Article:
Are You A Good Maverick or A Bad One? Minimize The Risk With These 5 Tips

April 10, 2019

Most people love the idea of a maverick.

There are the maverick companies who buck tradition in the face of great odds. They disrupt markets and industries. They introduce new products and make us rethink the norms. Maverick companies are also celebrated and admired when they succeed.

There are also individual mavericks within an organization. They are the people who seem to operate on a different agenda. They look at the rules and shrug with indifference. They seem to answer to only a select few, if anyone. Structure and policy don’t apply to them and the way they work.

Maverick employees can bring value to an organization. A maverick looks for new and better ways to get the job done. Mavericks don’t settle for the usual. They are ambitious, have a strong desire to excel, and are results focused.

The idea of the maverick employee makes a great storyline, but are they good for a company?

In my experience, being a maverick can be a risky venture, and in most cases can do more harm than good. A few of the ways I have seen mavericks damage a company is when they:

  • Ignore or refuse to follow policies and procedures, causing chaos within the structure of an organization.
  • Show a disregard for authority, thus losing the respect of their bosses and co-workers.
  • Give the impression that work and success are more about them, and less about the company.
  • Refuse to accept or conform to a company’s culture, which creates a difficult and uncertain work environment for others.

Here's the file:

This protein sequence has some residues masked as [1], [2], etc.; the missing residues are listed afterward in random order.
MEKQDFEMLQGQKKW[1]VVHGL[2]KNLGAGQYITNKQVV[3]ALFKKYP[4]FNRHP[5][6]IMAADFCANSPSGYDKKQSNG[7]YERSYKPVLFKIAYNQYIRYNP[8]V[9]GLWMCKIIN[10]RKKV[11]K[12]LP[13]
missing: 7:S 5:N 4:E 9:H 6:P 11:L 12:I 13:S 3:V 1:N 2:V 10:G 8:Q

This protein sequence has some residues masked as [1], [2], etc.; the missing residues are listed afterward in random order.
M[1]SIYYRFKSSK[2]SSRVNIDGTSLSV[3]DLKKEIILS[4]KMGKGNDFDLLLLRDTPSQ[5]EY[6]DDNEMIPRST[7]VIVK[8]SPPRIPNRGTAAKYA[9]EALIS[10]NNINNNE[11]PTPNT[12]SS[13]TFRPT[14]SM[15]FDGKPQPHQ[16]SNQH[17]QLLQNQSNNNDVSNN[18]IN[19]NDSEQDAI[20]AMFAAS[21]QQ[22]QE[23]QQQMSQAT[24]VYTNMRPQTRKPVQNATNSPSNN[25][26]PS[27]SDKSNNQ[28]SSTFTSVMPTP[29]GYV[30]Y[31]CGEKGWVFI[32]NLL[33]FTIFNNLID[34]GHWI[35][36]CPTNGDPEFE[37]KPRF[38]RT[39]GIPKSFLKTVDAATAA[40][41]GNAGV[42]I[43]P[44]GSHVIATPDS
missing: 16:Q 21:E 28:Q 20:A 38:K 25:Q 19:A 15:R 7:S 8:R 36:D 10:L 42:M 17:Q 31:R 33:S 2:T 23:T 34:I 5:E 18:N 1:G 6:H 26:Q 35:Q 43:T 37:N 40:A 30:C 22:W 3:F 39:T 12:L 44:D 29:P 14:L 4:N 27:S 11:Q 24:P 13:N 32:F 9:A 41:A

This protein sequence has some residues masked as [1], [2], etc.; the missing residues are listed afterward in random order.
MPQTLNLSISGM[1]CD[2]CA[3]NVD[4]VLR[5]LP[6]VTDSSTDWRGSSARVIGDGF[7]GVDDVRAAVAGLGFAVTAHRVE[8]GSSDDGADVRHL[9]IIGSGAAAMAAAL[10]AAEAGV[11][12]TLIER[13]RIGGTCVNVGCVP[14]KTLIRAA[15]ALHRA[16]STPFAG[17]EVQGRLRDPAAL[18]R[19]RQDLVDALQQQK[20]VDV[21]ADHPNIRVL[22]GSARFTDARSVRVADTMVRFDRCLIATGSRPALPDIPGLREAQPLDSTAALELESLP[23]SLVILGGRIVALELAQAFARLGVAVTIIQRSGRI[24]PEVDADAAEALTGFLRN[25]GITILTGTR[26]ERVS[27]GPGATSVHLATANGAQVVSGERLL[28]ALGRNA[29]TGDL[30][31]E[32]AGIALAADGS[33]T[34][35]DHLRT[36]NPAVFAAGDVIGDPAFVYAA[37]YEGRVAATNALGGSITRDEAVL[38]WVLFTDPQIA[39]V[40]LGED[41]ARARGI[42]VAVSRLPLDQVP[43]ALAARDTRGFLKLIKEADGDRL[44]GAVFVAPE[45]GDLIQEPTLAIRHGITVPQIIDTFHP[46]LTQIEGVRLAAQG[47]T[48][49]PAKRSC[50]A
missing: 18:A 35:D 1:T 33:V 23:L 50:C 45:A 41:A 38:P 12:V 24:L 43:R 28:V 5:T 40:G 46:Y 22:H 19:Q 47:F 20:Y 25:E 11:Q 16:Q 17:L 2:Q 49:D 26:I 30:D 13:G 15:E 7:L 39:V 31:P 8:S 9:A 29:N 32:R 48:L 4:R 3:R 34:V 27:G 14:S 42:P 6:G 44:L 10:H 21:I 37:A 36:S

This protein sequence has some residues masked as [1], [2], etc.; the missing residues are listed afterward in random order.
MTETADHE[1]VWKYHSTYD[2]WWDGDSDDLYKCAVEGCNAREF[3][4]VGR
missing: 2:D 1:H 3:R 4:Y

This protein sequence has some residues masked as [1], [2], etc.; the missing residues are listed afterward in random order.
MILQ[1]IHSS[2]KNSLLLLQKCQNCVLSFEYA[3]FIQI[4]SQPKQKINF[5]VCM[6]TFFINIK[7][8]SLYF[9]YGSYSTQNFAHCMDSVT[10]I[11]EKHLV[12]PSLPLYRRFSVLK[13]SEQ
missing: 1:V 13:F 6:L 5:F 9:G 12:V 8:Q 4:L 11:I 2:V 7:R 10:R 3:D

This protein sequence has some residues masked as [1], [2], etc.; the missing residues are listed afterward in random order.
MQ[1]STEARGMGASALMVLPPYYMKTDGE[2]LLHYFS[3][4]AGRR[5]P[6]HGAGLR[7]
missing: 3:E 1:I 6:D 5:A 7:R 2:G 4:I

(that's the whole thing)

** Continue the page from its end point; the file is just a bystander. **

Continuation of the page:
When a maverick employee starts exhibiting these behaviors, they will ultimately fail. This will cost the company both money and customers.

Before I started my own business, I worked for a very large global organization. Most thought that I was a maverick.

  • I pursued clients and market sectors that were outside the company norm.
  • I took on certain risks that were not typically tolerated.
  • I developed and utilized procedures that were not standard.

Yet, I made sure to always respect the existing policy and procedure. I kept my bosses well informed and aware of the work I was doing, the risks I was taking, and how my team was operating. I always provided well-developed plans when I pursued paths outside of company norms. And on many levels, I succeeded with my teams, coworkers, and customers while producing financial results for the company.

What I’ve learned is that if you want to be a maverick within an organization, it’s important to follow these 5 methods:

Maintain a high level of self-awareness. Understand how you are being perceived, know what’s working, and what is being resented.

  • Respect the company’s structure, its leaders, and their desire for the company to succeed.
  • Respect your co-workers. Remember that most people prefer established structures and resist doing things differently.
  • Know what lines to cross, and what lines not to cross. Don’t break rules that should not be broken.
  • Communicate openly and frequently. Keep others aware of what you are doing, how you are working, and why you are doing things differently.

Being a maverick employee within a company can be a risky game. You can be successful, but only with communication, respect, and self-awareness. If you decide to be a maverick in your company, then be prepared to meet the above requirements. Otherwise, be prepared to accept the consequences when you fail.


Brian T. King is the founder/owner of multiple businesses encompassing design, construction, real estate and manufacturing. A well-respected construction industry CEO, Brian enjoys offering guidance to young professionals, rising managers and entrepreneurs on a variety of topics – from personal and professional growth, to work/life balance – through his bi-weekly blog, national podcasts, and speaking engagements around the country.

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